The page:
May Day and peace, 1916-2016


This video shows a reconstructed scene from the German Parliament over 100 years ago; where socialist Karl Liebknecht as only MP dared to vote against the German imperial government’s World War I. Liebknecht’s No vote led to consternation among pro-war MPs, who tried to drown out the No vote by singing Deutschland über Alles, the German national anthem.

By Keith Flett in Britain:

May Day: A century of struggle for peace

Wednesday 27th April 2016

IF THE left remembers May Day 1916, it is perhaps because German socialist leader Karl Liebknecht was arrested for making an anti-WWI speech at the Berlin May Day rally. The Daily Herald (weekly in wartime) described him in its May 13 1916 issue as a “courageous and untiring leader.”

There are also memories of the Dublin Easter Rising which had concluded, Easter being late that year, only on April 30. Its leaders, including James Connolly, were yet to be shot by the British.

Going back to the late 1880s, London had developed a tradition of two May Day demonstrations. One took place on the day itself, which involved workers taking strike action, and another which was organised for the Sunday immediately afterwards.

The Daily Herald reported that there was no London May Day demonstration on May 1 1916 and its correspondent wrote of walking the empty streets of central London where the demonstration would otherwise have been. He reported: “The fraternity of the proletariat is no more.”

Yet this wasn’t really the case even in the middle of a bloody imperialist war. There were May Day demonstrations around Europe on May 1 and in Britain on Sunday May 7 in 1916.

The Herald in its May 6 1916 issue had noted that May Day marches and meetings in Milan and Austria had been banned but in its next issue reported that in Milan “a small socialist demonstration against the war” had taken place.

The Austrian Arbeiter Zeitung reported that May Day had “passed quietly” in Vienna with an “ardent desire for peace” but there had been 20 arrests in Prague.

The Herald also noted that Madrid workers had a “manifestation of imposing proportions and earnest spirit” on May 1.

It also mentioned the May 1 1916 issue of the Italian socialist paper Avanti which had a feature on the “apostles and fighters of International Socialism.” These included Ramsay Macdonald, Jowett, Glazier, Keir Hardie and Philip Snowden.

The May 13 1916 edition of the Herald covered two of the demonstrations on May 7. One was in Leicester where a “united Labour Day procession” marched to a mass meeting in the marketplace where the chief speaker was J Ramsay MacDonald MP.

The main report however was of events in Glasgow. The Herald reported this was the “greatest May Day demonstration” ever in the city despite “an incessant downpour of rain.” There were, it seems, 3,000 socialists and trade unionists who were “accompanied by their wives, children and friends.” Fortunately the character of the labour movement has moved on a bit in the intervening 100 years in this respect.

Glasgow Green saw 14 platforms, before the era of loudspeakers and megaphones, to allow “the gigantic crowd to hear the various speakers in comfort.” Taking into account the rain, there were still 60 speakers.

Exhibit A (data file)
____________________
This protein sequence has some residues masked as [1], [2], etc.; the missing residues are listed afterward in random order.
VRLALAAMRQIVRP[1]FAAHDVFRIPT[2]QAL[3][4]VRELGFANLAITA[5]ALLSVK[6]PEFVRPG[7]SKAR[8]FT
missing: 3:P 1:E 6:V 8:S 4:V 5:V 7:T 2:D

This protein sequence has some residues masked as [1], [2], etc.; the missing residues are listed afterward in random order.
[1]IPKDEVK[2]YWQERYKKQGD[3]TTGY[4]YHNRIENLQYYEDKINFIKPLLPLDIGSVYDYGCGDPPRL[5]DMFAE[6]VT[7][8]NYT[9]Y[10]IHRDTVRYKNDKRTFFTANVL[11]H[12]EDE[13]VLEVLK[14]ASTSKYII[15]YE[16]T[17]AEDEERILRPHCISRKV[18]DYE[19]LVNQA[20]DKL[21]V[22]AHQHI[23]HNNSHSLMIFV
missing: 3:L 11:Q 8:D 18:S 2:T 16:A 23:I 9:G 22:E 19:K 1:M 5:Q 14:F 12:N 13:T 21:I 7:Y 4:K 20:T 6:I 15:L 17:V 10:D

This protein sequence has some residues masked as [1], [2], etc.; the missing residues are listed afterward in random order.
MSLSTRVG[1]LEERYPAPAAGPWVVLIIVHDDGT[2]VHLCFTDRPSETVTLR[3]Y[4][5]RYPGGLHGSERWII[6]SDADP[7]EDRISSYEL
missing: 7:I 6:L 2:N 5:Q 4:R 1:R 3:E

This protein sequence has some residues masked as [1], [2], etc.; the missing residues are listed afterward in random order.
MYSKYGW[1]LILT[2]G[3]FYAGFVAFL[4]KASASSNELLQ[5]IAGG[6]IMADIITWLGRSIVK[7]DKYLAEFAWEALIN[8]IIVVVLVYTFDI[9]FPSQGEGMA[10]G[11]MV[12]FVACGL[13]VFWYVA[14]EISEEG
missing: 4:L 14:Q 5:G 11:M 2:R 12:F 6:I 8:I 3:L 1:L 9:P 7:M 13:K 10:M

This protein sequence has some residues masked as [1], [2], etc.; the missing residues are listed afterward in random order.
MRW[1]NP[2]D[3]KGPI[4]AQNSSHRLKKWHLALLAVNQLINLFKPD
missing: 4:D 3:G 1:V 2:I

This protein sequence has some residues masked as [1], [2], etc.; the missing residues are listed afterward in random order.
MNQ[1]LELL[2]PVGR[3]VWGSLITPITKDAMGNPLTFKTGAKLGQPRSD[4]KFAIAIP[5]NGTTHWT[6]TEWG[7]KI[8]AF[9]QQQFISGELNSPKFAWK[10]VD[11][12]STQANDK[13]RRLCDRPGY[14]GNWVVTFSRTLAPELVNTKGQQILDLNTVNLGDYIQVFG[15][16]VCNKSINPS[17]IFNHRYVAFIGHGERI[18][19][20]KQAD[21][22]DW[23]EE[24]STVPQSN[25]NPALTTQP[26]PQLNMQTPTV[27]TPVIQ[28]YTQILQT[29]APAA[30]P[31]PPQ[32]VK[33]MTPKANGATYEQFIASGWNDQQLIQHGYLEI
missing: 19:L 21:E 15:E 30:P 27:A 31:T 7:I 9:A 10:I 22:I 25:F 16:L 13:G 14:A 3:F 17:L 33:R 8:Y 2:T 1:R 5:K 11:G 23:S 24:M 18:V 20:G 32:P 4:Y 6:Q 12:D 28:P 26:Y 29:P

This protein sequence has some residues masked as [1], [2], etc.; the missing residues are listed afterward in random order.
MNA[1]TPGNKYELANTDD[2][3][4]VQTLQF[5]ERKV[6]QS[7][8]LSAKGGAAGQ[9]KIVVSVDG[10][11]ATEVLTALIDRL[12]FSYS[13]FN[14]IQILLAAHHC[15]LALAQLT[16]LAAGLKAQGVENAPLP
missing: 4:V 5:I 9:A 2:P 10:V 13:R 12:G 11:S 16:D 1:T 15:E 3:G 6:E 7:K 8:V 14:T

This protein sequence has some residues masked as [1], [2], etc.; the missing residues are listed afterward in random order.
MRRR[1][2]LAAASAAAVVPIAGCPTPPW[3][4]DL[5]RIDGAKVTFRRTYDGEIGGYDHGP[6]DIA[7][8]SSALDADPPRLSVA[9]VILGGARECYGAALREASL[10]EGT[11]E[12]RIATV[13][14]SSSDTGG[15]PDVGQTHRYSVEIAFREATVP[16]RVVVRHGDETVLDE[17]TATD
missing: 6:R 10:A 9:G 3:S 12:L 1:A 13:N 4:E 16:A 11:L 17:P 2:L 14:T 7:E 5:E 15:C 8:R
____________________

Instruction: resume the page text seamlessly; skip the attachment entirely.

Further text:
The Herald reported that “each platform carried with acclamation a resolution pledging those present to work for the overthrow of the capitalist system.”

In a strikingly modern echo the Herald also noted “it would have done the Parliamentary Labour Party good if they had been present to hear how their Glasgow constituents cheered for peace and denounced conscription.”

Conscription for single men, later extended to all under 50, had been introduced in March 1916.

Finally the Herald reported that on May 1 and subsequent days the Glasgow Independent Labour Party had seen female members and children sell 50,000 red flowers symbolising socialism.

Those who stood out for socialist internationalism in the middle of a world war in 1916 should inspire us a century on.

On Sunday May 1 the May Day celebrations kick off at 11.30am at Clerkenwell Green, with the march to Trafalgar Square departing at 1pm. Speakers include Jeremy Corbyn and Frances O’Grady.

8 thoughts on “May Day and peace, 1916-2016

  1. Pingback: May Day demonstration preparations all over the world | Dear Kitty. Some blog

  2. Pingback: Turkish regime kills May Day demonstrator | Dear Kitty. Some blog

  3. Pingback: May Day demonstrations all over the world today | Dear Kitty. Some blog

  4. Pingback: Owen Smith’s Blairite flop in London | Dear Kitty. Some blog

  5. Pingback: Britain’s first Labour MP Keir Hardie on stage | Dear Kitty. Some blog

  6. Pingback: Eva Gore-Booth, fighter for women’s and worker’s rights | Dear Kitty. Some blog

  7. Pingback: World War I in Britain, April 2018 | Dear Kitty. Some blog

  8. Pingback: International Workers Day banned in Sri Lanka | Dear Kitty. Some blog

Leave a Reply

Fill in your details below or click an icon to log in:

WordPress.com Logo

You are commenting using your WordPress.com account. Log Out /  Change )

Google photo

You are commenting using your Google account. Log Out /  Change )

Twitter picture

You are commenting using your Twitter account. Log Out /  Change )

Facebook photo

You are commenting using your Facebook account. Log Out /  Change )

Connecting to %s

This site uses Akismet to reduce spam. Learn how your comment data is processed.